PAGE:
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Magnetic Resonance Imaging (MRI)

About Magnetic Resonance Imaging

MRI is a non-invasive imaging technology that produces three dimensional detailed anatomical images without the use of damaging radiation. It is often used for disease detection, diagnosis, and treatment monitoring. It is based on sophisticated technology that excites and detects the change in the direction of the rotational axis of protons found in the water that makes up living tissues.

During the scan, you lie on a table that slides inside a tunnel-shaped machine. Doing the scan can take a long time, and you must stay still. The scan is painless. The MRI machine makes a lot of noise. The technician may offer you earplugs.

Before You Get An MRI Scan

tell your doctor if:

  • Are pregnant or think you could be pregnant
  • Have pieces of metal in your body. You might have metal in your body if you have a shrapnel or bullet injury or if you are a welder.
  • Have metal or electronic devices in your body, such as a cardiac pacemaker or a metal artificial joint.
  • If you are claustrophobic – Hackensack Radiology Center offers an OPEN MRI which helps patients avoid a closed-in feeling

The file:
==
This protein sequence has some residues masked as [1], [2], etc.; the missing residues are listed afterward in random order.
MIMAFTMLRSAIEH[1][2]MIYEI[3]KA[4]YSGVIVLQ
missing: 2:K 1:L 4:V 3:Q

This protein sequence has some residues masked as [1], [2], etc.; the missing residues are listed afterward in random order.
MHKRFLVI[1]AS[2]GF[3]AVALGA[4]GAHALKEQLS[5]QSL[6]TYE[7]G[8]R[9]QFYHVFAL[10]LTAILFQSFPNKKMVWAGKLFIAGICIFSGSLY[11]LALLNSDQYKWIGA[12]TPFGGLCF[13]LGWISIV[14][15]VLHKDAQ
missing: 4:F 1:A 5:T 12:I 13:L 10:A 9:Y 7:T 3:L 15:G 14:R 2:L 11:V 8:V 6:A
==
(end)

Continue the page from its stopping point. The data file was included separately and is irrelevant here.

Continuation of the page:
More About Magnetic Resonance Imaging

The U.S. Food and Drug Administration defines Magnetic Resonance Imaging (MRI) as a medical imaging procedure for making images of the internal structures of the body. MRI scanners use strong magnetic fields and radio waves (radiofrequency energy) to make images. The signal in an MR image comes mainly from the protons in fat and water molecules in the body. During an MRI exam, an electric current is passed through coiled wires to create a temporary magnetic field in a patient’s body. Radio waves are sent from and received by a transmitter/receiver in the machine, and these signals are used to make digital images of the scanned area of the body. A typical MRI scan last from 20 – 90 minutes, depending on the part of the body being imaged.

For some MRI exams, intravenous (IV) drugs, such as gadolinium-based contrast agents (GBCAs) are used to change the contrast of the MR image. Gadolinium-based contrast agents are rare earth metals that are usually given through an IV in the arm.

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